Allied Irish Bank’s inaugural UK non-performing loan portfolio, Project Pivot, has drawn more than 20 first-round bids at discounts ranging from 50% to 65%, CoStar News understands.
Citigroup, which is running the sales process for AIB, is this week assessing the first round bids and is expected to finalise a three-strong shortlist by the end of the week.
CoStar News was first to reveal AIB’s Project Pivot portfolio last month.
The original teaser document outlining the 115-strong Project Pivot loan portfolio put the nominal value of the outstanding debt at £397m. However, CoStar News understands that this total related to the aggregate value of all outstanding senior loans, which is reduced slightly given AIB’s syndication of a small number of 115 senior loans.
AIB’s Project Pivot, after the syndication deductions, is therefore closer to £340m, with the circa 20 separate bids pricing the UK non-performing loan portfolio at between £170m and £119m.
Among the bidders which submitted offers by last Friday’s first round deadline are, inter alia: Cerberus Capital Management, Blackstone, Lone Star, Starwood Capital, Goldman Sachs Whitehall Funds, Chenavari, Forum Partners and a joint bid by Kennedy Wilson and Deutsche Bank.
Given the granularity of the portfolio – which comprises 251 UK properties from 40 separate borrowers – as well as the quality of the assets, and the overall size of the deal post discount, the transaction is expected to be a straight cash trade.
The wide variation in the bids received so far is typical of the loan portfolio sales process, in which different bidders’ price the deal across differing rationales: either a deemed “fair value” – which it has been suggested is near the 60% mark – or the level needed to get through to the second round, after which the price is often chipped away in subsequent negotiating rounds.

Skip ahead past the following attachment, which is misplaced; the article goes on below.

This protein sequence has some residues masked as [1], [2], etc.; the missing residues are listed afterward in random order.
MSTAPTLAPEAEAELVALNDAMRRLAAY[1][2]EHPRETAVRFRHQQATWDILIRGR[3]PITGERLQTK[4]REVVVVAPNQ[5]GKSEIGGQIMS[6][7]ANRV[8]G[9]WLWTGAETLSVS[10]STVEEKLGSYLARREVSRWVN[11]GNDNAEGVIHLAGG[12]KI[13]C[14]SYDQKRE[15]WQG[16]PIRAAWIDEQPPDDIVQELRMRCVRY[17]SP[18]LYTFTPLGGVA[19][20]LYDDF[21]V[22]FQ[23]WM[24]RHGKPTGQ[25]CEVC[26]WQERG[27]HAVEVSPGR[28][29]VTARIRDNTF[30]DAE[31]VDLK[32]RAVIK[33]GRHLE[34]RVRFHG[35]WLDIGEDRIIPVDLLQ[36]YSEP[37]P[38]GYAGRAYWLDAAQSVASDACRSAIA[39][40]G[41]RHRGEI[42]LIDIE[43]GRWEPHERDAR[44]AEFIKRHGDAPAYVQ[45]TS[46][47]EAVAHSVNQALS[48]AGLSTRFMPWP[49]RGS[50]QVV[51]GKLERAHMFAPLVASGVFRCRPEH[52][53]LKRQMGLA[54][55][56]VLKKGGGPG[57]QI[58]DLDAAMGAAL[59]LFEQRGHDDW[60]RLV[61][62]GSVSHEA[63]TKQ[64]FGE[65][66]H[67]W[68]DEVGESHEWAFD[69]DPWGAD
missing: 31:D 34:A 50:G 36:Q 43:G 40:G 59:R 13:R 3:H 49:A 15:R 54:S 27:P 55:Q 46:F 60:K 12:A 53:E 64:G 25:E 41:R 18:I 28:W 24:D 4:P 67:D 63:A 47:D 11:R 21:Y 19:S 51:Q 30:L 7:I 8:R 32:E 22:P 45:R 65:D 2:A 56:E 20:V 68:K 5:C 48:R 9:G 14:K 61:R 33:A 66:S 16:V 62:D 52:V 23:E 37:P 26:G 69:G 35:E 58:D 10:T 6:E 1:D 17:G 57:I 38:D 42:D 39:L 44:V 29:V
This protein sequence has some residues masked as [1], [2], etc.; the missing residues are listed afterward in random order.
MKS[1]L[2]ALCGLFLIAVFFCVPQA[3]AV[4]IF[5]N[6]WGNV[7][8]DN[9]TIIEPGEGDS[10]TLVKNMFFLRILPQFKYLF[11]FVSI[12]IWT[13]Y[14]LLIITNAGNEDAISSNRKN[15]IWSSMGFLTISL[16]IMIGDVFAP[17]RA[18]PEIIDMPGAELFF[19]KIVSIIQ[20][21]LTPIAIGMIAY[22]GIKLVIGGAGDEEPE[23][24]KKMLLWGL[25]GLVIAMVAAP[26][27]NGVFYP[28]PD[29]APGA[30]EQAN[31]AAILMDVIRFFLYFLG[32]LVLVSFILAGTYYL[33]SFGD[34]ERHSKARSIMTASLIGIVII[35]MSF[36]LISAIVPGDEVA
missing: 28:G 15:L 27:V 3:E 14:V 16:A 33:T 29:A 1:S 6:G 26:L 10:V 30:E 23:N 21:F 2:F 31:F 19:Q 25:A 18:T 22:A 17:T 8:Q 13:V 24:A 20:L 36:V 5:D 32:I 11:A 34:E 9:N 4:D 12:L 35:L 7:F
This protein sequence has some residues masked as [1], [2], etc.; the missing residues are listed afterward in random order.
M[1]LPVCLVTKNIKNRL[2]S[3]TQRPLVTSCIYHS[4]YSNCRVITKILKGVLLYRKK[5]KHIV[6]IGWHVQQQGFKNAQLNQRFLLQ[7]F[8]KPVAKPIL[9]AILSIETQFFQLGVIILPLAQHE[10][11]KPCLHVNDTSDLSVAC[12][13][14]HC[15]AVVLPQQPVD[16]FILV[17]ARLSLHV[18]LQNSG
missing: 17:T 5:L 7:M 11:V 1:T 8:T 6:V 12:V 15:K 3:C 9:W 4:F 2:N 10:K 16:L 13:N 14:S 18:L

Project Pivot’s inclusion of partially syndicated senior loans makes for a more complicated workout process for the eventual winner, which would need to acquire the debt sold to third parties to gain overall control over the underlying asset and impose either an LPA or fixed charge receiver, as required.
The process is potentially complicated further if the debt has been subsequently traded in secondary markets.
The notable sector weighting in Project Pivot is towards the hotel and leisure sector, at 28%, which marks the loan portfolio’s key differential from previous sales.
After which 23% of loans by outstanding value are backed by residential property, including built but unsold residential schemes.
The remaining sector composition of the portfolio is: 19% of offices; 6% pubs; and the balance miscellaneous market segments. The three largest geographic weightings of Project Pivot are: South East, at 31%; Midlands, at 17%; and South West, at 15%.
The average loan is just under £3m, while the average property value is £632,000, with no significant large properties in the portfolio.
The maturity profile of the loans is spread across four years: 25% of the loans are past due, having matured in 2011; 35% of the loans fall due this year, presumably some have already matured; 21% of loans fall due next year; the balance, 19% of loans, matures in 2014.
Allied Irish Bank and Citigroup declined to comment.